May 23, 2020

Time for a New, Third Party in America?

by Hal Gershowitz

Comments Below

That’s a question, not a conclusion. But it’s a question begging for an answer. It is a question that will make many Americans very uncomfortable. Truth be told, it’s a question that makes this writer pretty uncomfortable. But we seem to be at a time, not unlike other times in American history, when the question needs to be addressed. The last time a new, enduring major party emerged in America it proudly consisted of Americans who understood that their nation was losing its way. It was March 20, 1854, in Ripon, Wisconsin. Then the new third-party drew fellow Americans from all walks of life. There were African-Americans, many white Protestants, quite a few factory workers as well as their bosses, and many farmers too. It was called the Republican Party.

Political parties have been a part of the American experience almost from the very start of the new republic. George Washington, (still our greatest President) dreaded the formation of political parties because he knew they would inevitably become divisive, and work primarily to promote what was in the party’s respective best interest rather than what was in the nation’s best interest. History, of course, proved him correct.

The country managed to avoid the emergence of political parties during the Washington and Adams administrations, but under Jefferson and Madison, our third and fourth presidents, the Democratic-Republican party emerged and American politics has, ever since, devolved into a contest between factions or parties. The modern Democratic Party traces its roots to those Americans who coalesced around our seventh President, Andrew Jackson. The early Democrats embraced limited government, states rights, and yes, you guessed it, slavery. In fact, that pretty much characterized the Democratic Party through the nineteenth and quite a bit of the twentieth century, with southern Democratic-Party Jim Crow laws becoming the 20th century’s surrogate for slavery.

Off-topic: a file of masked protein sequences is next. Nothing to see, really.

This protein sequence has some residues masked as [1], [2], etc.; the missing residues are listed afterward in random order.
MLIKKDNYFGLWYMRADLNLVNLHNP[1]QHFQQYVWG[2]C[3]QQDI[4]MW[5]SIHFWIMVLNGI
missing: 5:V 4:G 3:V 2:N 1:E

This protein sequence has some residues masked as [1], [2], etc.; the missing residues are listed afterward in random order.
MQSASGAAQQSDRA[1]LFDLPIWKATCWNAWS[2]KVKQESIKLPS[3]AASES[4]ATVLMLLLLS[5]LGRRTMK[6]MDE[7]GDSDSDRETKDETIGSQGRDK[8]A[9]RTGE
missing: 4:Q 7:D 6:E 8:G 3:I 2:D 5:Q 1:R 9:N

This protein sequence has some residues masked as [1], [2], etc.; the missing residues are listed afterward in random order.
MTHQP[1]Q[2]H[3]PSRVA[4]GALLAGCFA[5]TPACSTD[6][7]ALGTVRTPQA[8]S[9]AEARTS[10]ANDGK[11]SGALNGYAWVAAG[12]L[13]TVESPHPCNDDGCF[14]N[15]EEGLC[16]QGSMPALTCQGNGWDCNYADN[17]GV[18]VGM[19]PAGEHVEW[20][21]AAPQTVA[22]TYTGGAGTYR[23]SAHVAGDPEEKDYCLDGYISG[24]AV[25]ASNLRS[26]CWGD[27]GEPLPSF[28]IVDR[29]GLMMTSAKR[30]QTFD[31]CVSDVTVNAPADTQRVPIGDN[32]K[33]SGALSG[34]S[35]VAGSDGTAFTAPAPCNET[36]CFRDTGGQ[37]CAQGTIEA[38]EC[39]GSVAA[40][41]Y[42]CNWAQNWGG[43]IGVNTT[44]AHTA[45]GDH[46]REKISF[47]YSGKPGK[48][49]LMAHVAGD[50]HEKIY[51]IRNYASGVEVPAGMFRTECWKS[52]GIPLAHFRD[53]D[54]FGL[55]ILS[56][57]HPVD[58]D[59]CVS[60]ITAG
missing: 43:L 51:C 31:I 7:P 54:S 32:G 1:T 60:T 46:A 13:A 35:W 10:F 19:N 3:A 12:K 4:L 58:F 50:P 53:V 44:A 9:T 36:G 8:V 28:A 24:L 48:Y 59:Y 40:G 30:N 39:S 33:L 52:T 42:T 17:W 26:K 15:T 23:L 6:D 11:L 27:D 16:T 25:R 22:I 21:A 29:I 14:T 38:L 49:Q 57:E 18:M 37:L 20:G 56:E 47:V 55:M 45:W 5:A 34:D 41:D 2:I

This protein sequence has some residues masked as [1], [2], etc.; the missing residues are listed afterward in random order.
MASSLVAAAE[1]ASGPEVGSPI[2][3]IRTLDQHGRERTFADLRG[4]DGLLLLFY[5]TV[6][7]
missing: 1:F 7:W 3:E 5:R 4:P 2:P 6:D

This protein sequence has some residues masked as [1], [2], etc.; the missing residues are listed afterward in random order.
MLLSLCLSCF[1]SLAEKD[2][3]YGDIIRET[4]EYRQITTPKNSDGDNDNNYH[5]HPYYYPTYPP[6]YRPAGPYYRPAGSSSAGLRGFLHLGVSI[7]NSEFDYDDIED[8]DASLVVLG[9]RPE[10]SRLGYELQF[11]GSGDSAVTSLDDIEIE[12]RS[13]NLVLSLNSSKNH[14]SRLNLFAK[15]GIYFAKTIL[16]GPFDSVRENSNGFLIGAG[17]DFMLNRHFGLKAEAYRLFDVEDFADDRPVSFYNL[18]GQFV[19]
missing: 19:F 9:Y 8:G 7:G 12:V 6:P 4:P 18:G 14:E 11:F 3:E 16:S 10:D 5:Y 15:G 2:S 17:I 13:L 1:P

Federal entitlement programs really didn’t exist until the twentieth century, 1908 to be exact. That’s when the Federal Employers Liability Act was passed to provide benefits to injured railroad workers. And that pretty much described the nation’s safety net until the emergence of the Great Depression. Later, Lyndon Johnson’s Great Society and his war on poverty along with the Civil Rights Movement began to change the character and the priorities of the Democratic Party. The Vietnam War greatly polarized the nation and when it ended, America got up, dusted itself off, and found itself politically divided into the camps that have lasted well into the 21st century.

The political camps were pretty definable, but both parties embraced varying degrees of welfare capitalism, in which either government or industry (by law) provides for certain defined basic needs of citizens. Laissez-faire (literally: leave us alone) capitalism, which characterized the 19th and early 20th century swiftly faded into a by-gone era, to which most thinking people were quite ready to say good-bye.